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Thankfully, “One Piece” later received a much more story-accurate translation, but the damage had already been done. 4Kids Entertainment’s “One Piece” and many anime translations like it left a poor impression of American localization for many anime fans. As a result, many have called for more accurate translations that don’t skew toward a young, exclusively American audience.

As anime and animation in general have become more acceptable media for teen and adults, anime translations are much more accurate than what they were under strict American censorship for children. However, the extent to which translators should localize the material is still under debate.

Why Localization is Necessary

Although there are plenty of examples of anime that have been botched by censorship or questionable localization practices, localization isn’t something that should be written off as inherently bad. Rather, localization is a necessary part of making a piece of media understandable to a new audience. Obvious examples are jokes and puns, which rarely transfer over well in a literal translation. Here, translators must be creative and come up with alternative jokes that match with the context of the show and is funny to the audience.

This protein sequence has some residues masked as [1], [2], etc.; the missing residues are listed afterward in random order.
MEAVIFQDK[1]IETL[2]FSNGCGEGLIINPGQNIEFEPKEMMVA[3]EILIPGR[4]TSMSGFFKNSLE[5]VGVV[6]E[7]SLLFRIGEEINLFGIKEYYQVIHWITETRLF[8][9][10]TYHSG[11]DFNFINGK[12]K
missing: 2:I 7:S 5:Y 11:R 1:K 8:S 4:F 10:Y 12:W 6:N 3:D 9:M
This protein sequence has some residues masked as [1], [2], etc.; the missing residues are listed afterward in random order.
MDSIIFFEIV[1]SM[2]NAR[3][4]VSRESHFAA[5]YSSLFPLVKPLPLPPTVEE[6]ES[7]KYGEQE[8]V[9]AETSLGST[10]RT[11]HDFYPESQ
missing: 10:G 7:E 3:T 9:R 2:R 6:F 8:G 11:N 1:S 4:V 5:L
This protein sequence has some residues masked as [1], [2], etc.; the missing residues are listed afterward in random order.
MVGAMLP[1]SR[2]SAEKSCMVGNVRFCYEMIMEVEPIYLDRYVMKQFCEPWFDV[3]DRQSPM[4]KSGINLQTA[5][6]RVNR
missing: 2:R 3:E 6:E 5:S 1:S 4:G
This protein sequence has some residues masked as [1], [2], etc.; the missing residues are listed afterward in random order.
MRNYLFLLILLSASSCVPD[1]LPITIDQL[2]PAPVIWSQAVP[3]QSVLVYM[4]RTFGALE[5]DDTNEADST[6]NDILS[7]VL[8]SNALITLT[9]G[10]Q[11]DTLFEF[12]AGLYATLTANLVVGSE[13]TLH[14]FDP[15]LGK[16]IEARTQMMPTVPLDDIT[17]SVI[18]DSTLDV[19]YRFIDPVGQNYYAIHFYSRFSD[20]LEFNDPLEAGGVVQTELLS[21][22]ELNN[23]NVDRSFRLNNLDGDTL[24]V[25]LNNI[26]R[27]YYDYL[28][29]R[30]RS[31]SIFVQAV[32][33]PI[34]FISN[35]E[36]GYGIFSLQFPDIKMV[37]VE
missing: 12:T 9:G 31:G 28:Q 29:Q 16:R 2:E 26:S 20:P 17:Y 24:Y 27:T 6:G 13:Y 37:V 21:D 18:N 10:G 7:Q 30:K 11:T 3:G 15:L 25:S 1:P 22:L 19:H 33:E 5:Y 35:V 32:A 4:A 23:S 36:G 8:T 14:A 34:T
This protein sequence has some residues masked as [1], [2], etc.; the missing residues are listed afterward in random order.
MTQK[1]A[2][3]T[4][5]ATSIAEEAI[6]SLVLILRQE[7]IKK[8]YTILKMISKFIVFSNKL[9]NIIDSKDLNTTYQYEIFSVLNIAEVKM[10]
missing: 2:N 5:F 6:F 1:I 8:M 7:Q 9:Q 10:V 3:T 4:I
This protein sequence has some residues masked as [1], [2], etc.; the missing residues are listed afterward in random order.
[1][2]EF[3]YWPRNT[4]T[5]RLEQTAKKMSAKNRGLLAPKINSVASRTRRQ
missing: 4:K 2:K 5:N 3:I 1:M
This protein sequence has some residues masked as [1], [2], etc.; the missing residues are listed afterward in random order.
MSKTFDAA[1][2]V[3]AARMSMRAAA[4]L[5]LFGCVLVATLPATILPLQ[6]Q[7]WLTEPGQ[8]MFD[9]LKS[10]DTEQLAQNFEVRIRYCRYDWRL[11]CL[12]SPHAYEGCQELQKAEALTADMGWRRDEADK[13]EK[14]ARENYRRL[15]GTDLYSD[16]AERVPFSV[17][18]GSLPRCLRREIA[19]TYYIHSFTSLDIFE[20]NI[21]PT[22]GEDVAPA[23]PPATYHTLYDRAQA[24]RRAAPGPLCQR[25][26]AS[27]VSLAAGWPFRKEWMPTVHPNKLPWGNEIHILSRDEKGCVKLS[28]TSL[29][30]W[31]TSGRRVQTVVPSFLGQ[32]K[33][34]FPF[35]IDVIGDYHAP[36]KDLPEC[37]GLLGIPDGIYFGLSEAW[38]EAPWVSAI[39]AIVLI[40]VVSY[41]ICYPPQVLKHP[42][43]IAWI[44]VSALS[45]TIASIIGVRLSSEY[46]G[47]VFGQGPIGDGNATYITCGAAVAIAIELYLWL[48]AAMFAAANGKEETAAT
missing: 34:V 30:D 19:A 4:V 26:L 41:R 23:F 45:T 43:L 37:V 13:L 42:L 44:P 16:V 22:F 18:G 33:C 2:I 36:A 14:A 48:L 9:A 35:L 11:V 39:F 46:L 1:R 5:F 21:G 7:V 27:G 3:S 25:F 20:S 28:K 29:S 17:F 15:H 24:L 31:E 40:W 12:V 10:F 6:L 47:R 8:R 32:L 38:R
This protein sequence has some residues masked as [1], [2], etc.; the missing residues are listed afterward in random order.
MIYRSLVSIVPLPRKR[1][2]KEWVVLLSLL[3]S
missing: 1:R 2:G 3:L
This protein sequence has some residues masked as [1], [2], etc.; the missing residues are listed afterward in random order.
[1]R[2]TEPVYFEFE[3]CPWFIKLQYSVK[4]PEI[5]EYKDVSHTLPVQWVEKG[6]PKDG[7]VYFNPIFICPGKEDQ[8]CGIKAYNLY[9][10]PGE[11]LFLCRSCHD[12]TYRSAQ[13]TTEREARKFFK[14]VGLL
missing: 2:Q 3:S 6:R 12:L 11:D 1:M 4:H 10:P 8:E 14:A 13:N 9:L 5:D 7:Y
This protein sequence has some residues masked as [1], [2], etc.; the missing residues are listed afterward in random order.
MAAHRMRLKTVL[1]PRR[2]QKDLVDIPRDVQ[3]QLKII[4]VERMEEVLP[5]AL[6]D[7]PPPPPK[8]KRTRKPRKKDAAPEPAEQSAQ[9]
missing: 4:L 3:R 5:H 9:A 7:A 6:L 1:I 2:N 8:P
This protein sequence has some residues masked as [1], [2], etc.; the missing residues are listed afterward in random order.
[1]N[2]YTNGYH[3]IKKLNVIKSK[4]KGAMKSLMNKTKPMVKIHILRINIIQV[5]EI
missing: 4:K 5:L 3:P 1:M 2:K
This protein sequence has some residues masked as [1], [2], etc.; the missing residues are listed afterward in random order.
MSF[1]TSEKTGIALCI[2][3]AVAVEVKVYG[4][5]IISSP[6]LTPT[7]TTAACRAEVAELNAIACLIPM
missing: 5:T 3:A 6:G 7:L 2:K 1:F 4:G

Translating anime to be dubbed over by an English voice actor presents another challenge. Unlike translating a document from one language to another, translators working with media that require dubbing over in a different language often count the number of syllables in each line and watch how many times an animated character opens their mouth in a scene. They then tailor their translation to match the pace and mouth movements in a way that reflects the original meaning and appears natural to a new audience. This often means that dialogue in anime isn’t a one-to-one translation.